The post The geometry of multivariate versus univariate outliers appeared first on The DO Loop.

3月 182019
 

Statisticians often emphasize the dangers of extrapolating from a univariate regression model. A common exercise in introductory statistics is to ask students to compute a model of population growth and predict the population far in the future. The students learn that extrapolating from a model can result in a nonsensical prediction, such as trillions of people or a negative number of people! The lesson is that you should be careful when you evaluate a model far beyond the range of the training data.

The same dangers exist for multivariate regression models, but they are emphasized less often. Perhaps the reason is that it is much harder to know when you are extrapolating a multivariate model. Interpolation occurs when you evaluate the model inside the convex hull of the training data. Anything else is an extrapolation. In particular, you might be extrapolating even if you score the model at a point inside the bounding box of the training data. This differs from the univariate case in which the convex hull equals the bounding box (range) of the data. In general, the convex hull of a set of points is smaller than the bounding box.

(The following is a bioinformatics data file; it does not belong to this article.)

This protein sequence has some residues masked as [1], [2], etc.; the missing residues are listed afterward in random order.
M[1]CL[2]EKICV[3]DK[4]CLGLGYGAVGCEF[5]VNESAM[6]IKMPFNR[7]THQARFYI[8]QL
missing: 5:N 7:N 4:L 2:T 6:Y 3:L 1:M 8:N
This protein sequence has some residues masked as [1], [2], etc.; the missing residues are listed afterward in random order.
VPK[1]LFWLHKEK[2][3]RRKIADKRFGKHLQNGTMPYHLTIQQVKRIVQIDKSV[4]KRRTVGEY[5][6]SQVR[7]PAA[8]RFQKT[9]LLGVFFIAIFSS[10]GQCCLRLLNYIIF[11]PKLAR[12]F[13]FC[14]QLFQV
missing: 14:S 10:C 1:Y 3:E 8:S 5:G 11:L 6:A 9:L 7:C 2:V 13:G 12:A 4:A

You can use a bivariate example to illustrate the difference between the convex hull of the data and the bounding box for the data, which is the rectangle [Xmin, Xmax] x [Ymin, Ymax]. The following SAS DATA step defines two explanatory variables (X and Y) and one response variable (Z). The SGPLOT procedure shows the distribution of the (X, Y) variables and colors each marker according to the response value:

data Sample;
input X Y Z @@;
datalines;
10 90 22  22 76 13  22 75  7 
24 78 14  24 76 10  25 63  5
26 62 10  26 94 20  26 63 15
27 94 16  27 95 14  29 66  7
30 69  8  30 74  8
;
 
title "Response Values for Bivariate Data";
proc sgplot data=Sample;
scatter x=x y=y / markerattrs=(size=12 symbol=CircleFilled)
        colorresponse=Z colormodel=AltThreeColorRamp;
xaxis grid; yaxis grid;
run;
Bivariate data. The data are not uniformly distributed in the bounding box of the data.

The data are observed in a region that is approximately triangular. No observations are near the lower-left corner of the plot. If you fit a response surface to this data, it is likely that you would visualize the model by using a contour plot or a surface plot on the rectangular domain [10, 30] x [62, 95]. For such a model, predicted values near the lower-left corner are not very reliable because the corner is far from the data.

In general, you should expect less accuracy when you predict the model "outside" the data (for example, (10, 60)) as opposed to points that are "inside" the data (for example, (25, 70)). This concept is sometimes discussed in courses about the design of experiments. For a nice exposition, see the course notes of Professor Rafi Hafka (2012, p. 49–59) at the University of Florida.